Not every individual with FASD will struggle with ownership but for some individuals it can be a long battle of understanding, sometimes resulting in limited understanding and a multitude of accommodations. One of the most successful strategies is to provide a long-term visual lesson, the example below utilizes the money box tool. 

Money boxes are not the only tool that can be used to teach ownership, however, they do embody the basic principles of how to teach what belongs to who and what the consequences of stealing look like. Providing a visually accessible option will help the individual see what ownership looks like and act as a constant reminder. Therefore, ensure the money boxes are always visible.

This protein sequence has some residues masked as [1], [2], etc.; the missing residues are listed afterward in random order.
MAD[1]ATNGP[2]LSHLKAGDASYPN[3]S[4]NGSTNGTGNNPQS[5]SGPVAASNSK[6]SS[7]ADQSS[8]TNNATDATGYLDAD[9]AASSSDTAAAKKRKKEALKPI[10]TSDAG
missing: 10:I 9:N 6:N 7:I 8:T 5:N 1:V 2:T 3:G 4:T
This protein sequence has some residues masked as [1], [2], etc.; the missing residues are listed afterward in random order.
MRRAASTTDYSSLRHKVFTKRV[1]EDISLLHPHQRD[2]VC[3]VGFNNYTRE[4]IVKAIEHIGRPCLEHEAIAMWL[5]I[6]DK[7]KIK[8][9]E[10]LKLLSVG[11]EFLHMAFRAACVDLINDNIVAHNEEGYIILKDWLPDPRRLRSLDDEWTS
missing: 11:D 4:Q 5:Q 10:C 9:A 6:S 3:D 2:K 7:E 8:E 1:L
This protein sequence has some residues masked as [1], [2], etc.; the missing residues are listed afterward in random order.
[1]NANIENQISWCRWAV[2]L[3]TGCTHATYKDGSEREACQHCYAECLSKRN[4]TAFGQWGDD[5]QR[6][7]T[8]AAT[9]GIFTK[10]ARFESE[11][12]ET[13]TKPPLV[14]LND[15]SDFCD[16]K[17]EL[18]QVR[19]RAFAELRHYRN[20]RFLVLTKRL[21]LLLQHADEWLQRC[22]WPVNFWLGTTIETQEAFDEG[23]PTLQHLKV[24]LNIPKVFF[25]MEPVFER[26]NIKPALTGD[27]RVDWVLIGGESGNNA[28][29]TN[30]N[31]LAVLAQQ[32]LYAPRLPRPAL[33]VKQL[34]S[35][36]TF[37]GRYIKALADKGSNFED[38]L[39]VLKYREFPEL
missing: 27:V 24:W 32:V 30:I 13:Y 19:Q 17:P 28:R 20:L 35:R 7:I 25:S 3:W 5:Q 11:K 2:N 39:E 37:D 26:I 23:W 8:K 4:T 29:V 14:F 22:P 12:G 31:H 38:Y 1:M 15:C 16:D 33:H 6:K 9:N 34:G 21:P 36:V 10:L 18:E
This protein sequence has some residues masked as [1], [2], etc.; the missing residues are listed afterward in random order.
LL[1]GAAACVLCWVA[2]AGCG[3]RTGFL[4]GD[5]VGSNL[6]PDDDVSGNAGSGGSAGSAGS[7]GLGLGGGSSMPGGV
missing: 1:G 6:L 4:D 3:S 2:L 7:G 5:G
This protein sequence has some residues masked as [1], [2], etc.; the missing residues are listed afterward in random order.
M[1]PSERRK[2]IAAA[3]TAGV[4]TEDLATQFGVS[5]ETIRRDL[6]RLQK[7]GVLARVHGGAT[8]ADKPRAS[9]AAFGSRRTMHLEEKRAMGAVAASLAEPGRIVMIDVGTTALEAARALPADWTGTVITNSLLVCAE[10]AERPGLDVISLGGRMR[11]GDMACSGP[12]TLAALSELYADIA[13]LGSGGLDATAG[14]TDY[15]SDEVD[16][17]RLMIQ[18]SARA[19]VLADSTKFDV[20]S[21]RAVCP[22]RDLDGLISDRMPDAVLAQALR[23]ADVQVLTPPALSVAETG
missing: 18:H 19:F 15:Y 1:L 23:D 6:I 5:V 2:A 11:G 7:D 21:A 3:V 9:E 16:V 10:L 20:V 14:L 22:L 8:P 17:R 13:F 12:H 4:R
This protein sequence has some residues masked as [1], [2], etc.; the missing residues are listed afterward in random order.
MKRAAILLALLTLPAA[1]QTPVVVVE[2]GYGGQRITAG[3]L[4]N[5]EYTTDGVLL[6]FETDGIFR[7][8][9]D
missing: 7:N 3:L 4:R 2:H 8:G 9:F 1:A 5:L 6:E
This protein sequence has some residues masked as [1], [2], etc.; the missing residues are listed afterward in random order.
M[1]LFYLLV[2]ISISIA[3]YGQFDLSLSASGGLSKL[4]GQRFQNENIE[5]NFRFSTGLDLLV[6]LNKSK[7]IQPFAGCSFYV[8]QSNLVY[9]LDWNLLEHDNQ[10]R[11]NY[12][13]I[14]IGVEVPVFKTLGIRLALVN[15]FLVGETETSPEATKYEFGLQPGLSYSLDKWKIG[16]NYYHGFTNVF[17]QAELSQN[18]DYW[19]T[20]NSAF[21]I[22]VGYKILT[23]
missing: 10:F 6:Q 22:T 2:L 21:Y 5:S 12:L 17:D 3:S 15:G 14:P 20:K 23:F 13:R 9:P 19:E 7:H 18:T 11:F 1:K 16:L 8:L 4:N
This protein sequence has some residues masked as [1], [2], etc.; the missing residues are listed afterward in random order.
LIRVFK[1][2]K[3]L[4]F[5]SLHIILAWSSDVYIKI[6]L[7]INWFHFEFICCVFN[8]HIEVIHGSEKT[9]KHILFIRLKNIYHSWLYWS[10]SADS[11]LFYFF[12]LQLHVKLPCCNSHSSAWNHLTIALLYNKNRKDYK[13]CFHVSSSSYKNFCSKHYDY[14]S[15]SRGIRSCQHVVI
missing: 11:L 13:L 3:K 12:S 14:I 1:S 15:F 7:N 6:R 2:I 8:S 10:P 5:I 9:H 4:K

Using the money box tool:

  1. Purchase two boxes, the ones used in the images below are ballot boxes from Staples. Label one as the individual’s and the other one with someone else’s name, in this case the parents’. 
  2. Both boxes should start equal with a designated amount of money being provided, the amount is up to your discretion. Both boxes should be accessible and unlocked to begin with. 
  3. If whatever money is placed in the individual’s box is still there at the end of the day it should be given to them. The next day, repeat the process. 
  4. However, if the money is missing and the parents’ money is missing as well, a consequence should ensue. The next day, both the individual’s and the parents’ allotment of money should be locked in the parents’ box. On the third day, everything is reset, and you start all over again. 

A tool like this does not provide results over night, it must be a long standing process.